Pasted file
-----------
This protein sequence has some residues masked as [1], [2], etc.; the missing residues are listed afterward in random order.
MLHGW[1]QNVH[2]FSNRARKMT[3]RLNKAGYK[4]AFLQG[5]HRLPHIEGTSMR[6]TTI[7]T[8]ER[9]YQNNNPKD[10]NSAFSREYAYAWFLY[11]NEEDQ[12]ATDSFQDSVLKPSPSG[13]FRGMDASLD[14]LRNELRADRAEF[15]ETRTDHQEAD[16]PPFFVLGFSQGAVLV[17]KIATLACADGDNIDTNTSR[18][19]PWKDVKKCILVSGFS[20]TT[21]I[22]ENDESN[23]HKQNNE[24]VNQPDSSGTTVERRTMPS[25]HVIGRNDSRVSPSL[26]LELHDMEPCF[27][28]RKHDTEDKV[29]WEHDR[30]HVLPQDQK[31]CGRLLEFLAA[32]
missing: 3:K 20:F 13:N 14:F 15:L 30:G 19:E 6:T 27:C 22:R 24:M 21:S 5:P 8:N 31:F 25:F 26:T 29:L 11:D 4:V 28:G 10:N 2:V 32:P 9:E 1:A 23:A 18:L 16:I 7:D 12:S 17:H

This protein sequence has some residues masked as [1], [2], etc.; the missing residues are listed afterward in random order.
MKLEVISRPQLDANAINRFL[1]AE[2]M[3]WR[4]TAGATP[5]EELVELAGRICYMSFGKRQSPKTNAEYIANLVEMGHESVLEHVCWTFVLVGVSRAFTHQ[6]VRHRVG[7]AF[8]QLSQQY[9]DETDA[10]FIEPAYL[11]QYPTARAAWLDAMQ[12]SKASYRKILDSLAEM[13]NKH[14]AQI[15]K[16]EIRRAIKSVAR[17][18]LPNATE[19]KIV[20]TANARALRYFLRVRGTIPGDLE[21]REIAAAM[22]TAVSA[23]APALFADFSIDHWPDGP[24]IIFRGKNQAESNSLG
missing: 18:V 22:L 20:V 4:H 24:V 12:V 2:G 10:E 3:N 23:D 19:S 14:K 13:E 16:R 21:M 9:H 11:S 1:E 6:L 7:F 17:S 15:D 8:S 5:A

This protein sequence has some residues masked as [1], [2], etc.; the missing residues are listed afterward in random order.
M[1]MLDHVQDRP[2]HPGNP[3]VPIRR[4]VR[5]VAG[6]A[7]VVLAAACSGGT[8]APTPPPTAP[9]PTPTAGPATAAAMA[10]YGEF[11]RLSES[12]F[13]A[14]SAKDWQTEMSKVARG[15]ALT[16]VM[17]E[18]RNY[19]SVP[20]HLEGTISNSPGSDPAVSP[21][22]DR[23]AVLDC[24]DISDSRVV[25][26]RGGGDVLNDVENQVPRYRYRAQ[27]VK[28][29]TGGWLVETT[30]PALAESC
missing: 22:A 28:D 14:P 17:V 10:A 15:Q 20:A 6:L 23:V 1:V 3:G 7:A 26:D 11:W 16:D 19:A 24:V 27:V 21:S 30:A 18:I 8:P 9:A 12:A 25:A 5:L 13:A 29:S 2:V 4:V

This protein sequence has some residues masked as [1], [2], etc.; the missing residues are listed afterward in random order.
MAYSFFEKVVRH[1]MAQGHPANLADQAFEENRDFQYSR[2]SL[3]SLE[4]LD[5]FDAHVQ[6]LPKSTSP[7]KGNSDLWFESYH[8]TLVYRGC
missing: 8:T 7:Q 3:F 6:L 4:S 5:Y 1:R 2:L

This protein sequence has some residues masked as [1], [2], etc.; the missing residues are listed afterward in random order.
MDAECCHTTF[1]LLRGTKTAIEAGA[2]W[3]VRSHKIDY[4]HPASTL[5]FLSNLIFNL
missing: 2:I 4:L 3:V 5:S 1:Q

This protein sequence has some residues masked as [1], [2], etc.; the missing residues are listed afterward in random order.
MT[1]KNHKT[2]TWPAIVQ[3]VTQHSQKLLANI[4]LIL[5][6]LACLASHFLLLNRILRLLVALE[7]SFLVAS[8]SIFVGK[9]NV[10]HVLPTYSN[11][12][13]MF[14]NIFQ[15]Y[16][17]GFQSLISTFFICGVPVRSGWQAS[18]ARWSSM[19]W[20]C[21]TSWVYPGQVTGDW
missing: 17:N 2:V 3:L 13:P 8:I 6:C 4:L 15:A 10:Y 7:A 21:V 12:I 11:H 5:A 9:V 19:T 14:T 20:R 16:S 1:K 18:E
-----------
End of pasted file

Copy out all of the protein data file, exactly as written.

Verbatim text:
This protein sequence has some residues masked as [1], [2], etc.; the missing residues are listed afterward in random order.
MLHGW[1]QNVH[2]FSNRARKMT[3]RLNKAGYK[4]AFLQG[5]HRLPHIEGTSMR[6]TTI[7]T[8]ER[9]YQNNNPKD[10]NSAFSREYAYAWFLY[11]NEEDQ[12]ATDSFQDSVLKPSPSG[13]FRGMDASLD[14]LRNELRADRAEF[15]ETRTDHQEAD[16]PPFFVLGFSQGAVLV[17]KIATLACADGDNIDTNTSR[18][19]PWKDVKKCILVSGFS[20]TT[21]I[22]ENDESN[23]HKQNNE[24]VNQPDSSGTTVERRTMPS[25]HVIGRNDSRVSPSL[26]LELHDMEPCF[27][28]RKHDTEDKV[29]WEHDR[30]HVLPQDQK[31]CGRLLEFLAA[32]
missing: 3:K 20:F 13:N 14:F 15:L 30:G 19:E 6:T 27:C 22:R 24:M 21:S 5:P 8:N 31:F 25:F 26:T 29:L 11:D 4:V 28:G 10:N 2:V 32:P 9:E 1:A 23:A 18:L 16:I 7:D 12:S 17:H

This protein sequence has some residues masked as [1], [2], etc.; the missing residues are listed afterward in random order.
MKLEVISRPQLDANAINRFL[1]AE[2]M[3]WR[4]TAGATP[5]EELVELAGRICYMSFGKRQSPKTNAEYIANLVEMGHESVLEHVCWTFVLVGVSRAFTHQ[6]VRHRVG[7]AF[8]QLSQQY[9]DETDA[10]FIEPAYL[11]QYPTARAAWLDAMQ[12]SKASYRKILDSLAEM[13]NKH[14]AQI[15]K[16]EIRRAIKSVAR[17][18]LPNATE[19]KIV[20]TANARALRYFLRVRGTIPGDLE[21]REIAAAM[22]TAVSA[23]APALFADFSIDHWPDGP[24]IIFRGKNQAESNSLG
missing: 18:V 22:L 20:V 4:H 24:V 12:V 2:G 10:E 3:N 23:D 19:S 14:K 13:E 16:R 21:M 9:H 11:S 1:E 6:L 7:F 17:S 15:D 8:S 5:A

This protein sequence has some residues masked as [1], [2], etc.; the missing residues are listed afterward in random order.
M[1]MLDHVQDRP[2]HPGNP[3]VPIRR[4]VR[5]VAG[6]A[7]VVLAAACSGGT[8]APTPPPTAP[9]PTPTAGPATAAAMA[10]YGEF[11]RLSES[12]F[13]A[14]SAKDWQTEMSKVARG[15]ALT[16]VM[17]E[18]RNY[19]SVP[20]HLEGTISNSPGSDPAVSP[21][22]DR[23]AVLDC[24]DISDSRVV[25][26]RGGGDVLNDVENQVPRYRYRAQ[27]VK[28][29]TGGWLVETT[30]PALAESC
missing: 22:A 28:D 14:P 17:V 10:A 15:Q 20:A 6:L 23:V 1:V 3:G 7:A 26:D 11:W 16:D 19:A 24:V 27:V 21:S 30:A 18:I 8:P 9:A 12:A 25:A 5:L 13:A 29:S 2:V 4:V

This protein sequence has some residues masked as [1], [2], etc.; the missing residues are listed afterward in random order.
MAYSFFEKVVRH[1]MAQGHPANLADQAFEENRDFQYSR[2]SL[3]SLE[4]LD[5]FDAHVQ[6]LPKSTSP[7]KGNSDLWFESYH[8]TLVYRGC
missing: 8:T 7:Q 3:F 6:L 4:S 5:Y 1:R 2:L

This protein sequence has some residues masked as [1], [2], etc.; the missing residues are listed afterward in random order.
MDAECCHTTF[1]LLRGTKTAIEAGA[2]W[3]VRSHKIDY[4]HPASTL[5]FLSNLIFNL
missing: 2:I 4:L 3:V 5:S 1:Q

This protein sequence has some residues masked as [1], [2], etc.; the missing residues are listed afterward in random order.
MT[1]KNHKT[2]TWPAIVQ[3]VTQHSQKLLANI[4]LIL[5][6]LACLASHFLLLNRILRLLVALE[7]SFLVAS[8]SIFVGK[9]NV[10]HVLPTYSN[11][12][13]MF[14]NIFQ[15]Y[16][17]GFQSLISTFFICGVPVRSGWQAS[18]ARWSSM[19]W[20]C[21]TSWVYPGQVTGDW
missing: 17:N 2:V 3:L 13:P 8:I 6:C 4:L 15:A 10:Y 7:A 21:V 12:I 11:H 5:A 9:V 19:T 14:T 20:R 16:S 1:K 18:E